I just now realized that Solomon’s Seal probably wasn’t named after Solomon’s pet seal…
This isn’t really garden related, but I have trouble getting grass to grow in our shady yard. Last fall I sprinkled a bag of white clover seed around the yard, and now we have a fluffy carpet of clover leaves coming up! I like the look of the round soft leaves much better than grass.
April 30th, 2013
Back in February West Elm posted an interview with Justina Blakeney. She mentioned that she was obsessed with a book called A House and Garden Book: Decorating with Plants by Marybeth Little Weston from 1978. Naturally I wanted to check it out, since I have a thing for houseplants. It’s no longer in print, but lucky for me I snagged a copy on the book swap site I use, Paperback Swap. (It looks like there are some copies available for sale on this site.)
This book is great! Some of the rooms are very 1978 (yikes), but there are many interiors you’d never suspect weren’t current (minus a funky looking sofa here or there). I thought I was at capacity for houseplants, but now I have plenty of ideas for squeezing more in! Here are some of my favorite spaces from the book.
Decorating with Plants also suggested making jokes with your houseplant placement. For example, put a thyme plant next to your kitchen timer. Hardy har har you’re so funny, 1978.
April 25th, 2013
I recently signed up for The Produce Box, which is a weekly delivery of produce from local farms. I had tried it years ago, but we ended up receiving more produce than the two of us could eat each week. Since then The Produce Box has made some changes, and now we can order a smaller box that’s just right.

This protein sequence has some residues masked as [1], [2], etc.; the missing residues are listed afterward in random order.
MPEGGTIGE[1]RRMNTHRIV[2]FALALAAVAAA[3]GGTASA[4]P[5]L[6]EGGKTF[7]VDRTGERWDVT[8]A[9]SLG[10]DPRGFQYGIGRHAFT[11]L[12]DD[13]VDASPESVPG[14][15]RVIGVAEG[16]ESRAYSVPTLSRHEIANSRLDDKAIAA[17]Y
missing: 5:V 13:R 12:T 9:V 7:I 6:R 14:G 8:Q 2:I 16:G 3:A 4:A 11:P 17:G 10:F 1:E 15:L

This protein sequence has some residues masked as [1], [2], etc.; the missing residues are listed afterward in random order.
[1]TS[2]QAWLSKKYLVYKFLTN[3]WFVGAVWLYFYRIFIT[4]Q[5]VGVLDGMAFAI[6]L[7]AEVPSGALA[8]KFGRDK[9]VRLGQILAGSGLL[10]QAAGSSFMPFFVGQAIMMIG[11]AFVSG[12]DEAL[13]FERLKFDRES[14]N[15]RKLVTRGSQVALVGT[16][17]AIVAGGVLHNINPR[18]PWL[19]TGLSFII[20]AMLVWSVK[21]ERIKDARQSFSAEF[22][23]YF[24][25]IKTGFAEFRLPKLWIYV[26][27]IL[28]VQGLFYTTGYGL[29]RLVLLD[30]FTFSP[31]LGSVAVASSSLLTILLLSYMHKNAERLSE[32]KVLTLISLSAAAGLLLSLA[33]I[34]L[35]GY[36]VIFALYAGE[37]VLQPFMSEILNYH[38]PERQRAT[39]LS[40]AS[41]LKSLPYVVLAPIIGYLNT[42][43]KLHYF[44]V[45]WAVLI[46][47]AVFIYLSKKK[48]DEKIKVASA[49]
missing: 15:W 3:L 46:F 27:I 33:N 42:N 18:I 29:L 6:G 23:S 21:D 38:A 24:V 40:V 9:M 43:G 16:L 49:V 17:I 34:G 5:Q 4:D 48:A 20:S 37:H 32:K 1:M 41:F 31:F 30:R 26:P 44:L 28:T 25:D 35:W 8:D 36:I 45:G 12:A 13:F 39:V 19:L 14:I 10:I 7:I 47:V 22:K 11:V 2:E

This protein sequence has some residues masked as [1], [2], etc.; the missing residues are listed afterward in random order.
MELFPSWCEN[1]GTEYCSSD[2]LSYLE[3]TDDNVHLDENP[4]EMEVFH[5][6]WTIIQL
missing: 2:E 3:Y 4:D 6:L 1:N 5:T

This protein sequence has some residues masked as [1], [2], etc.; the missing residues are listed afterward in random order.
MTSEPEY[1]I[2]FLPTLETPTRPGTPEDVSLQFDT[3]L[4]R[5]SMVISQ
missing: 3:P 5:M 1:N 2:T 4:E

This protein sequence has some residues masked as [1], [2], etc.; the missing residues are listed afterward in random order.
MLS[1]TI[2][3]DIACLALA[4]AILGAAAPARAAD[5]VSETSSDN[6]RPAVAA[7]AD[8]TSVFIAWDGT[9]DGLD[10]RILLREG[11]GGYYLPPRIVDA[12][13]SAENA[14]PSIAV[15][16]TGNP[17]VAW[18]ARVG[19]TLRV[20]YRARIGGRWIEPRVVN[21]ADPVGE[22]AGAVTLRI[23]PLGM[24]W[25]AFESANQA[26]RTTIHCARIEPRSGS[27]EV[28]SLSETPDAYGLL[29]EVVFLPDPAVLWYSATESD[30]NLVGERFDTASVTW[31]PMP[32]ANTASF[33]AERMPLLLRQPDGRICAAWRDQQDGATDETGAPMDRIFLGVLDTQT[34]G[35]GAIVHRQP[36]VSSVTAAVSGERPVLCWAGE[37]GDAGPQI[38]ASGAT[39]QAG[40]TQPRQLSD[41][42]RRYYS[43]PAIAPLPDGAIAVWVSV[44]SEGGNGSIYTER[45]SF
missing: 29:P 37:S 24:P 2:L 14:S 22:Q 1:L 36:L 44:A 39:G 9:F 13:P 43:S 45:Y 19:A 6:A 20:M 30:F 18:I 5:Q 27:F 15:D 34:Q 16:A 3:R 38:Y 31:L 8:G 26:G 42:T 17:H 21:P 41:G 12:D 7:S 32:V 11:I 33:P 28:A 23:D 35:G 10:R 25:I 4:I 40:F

This week there were raw peanuts in our box, and the instructions said they shouldn’t be eaten raw. I decided to try boiling them thanks to some suggestions over on instagram. I’d never had boiled peanuts before, but apparently they’re a southern delicacy. I wasn’t sure what to expect, and the peanuts smelled kind of icky while they were boiling. After 2 hours I cracked one open and tried it. I couldn’t decide if I liked it, so I tried a few more. Then I ate a whole bowlful. The verdict is in—yum. The peanuts get soft and chewy and are surrounded by salty peanut juice inside the shell. That description doesn’t sound very appetizing, so you’ll just have to trust me on this one.
Boiled Peanuts recipe from Simply Recipes
1 pound of raw “green” peanuts (not the color green, but fresh raw peanuts)
1/4 cup kosher salt (or 2 Tbsp table salt)
4 cups water
2 Tbsp Old Bay Seasoning, smoked paprika, shrimp boil mix, or even star anise (optional)
Thoroughly rinse raw unshelled peanuts in water. Put water, salt, seasoning (if desired), peanuts in a large stockpot. Bring to a low boil. Cover and reduce the heat just enough to maintain a low boil. Boil for 2 to 3 hours or longer (some boil their peanuts all day), until peanuts reach desired level of softness. Drain. Eat up within a couple of days. Boiled peanuts don’t save as well as dry.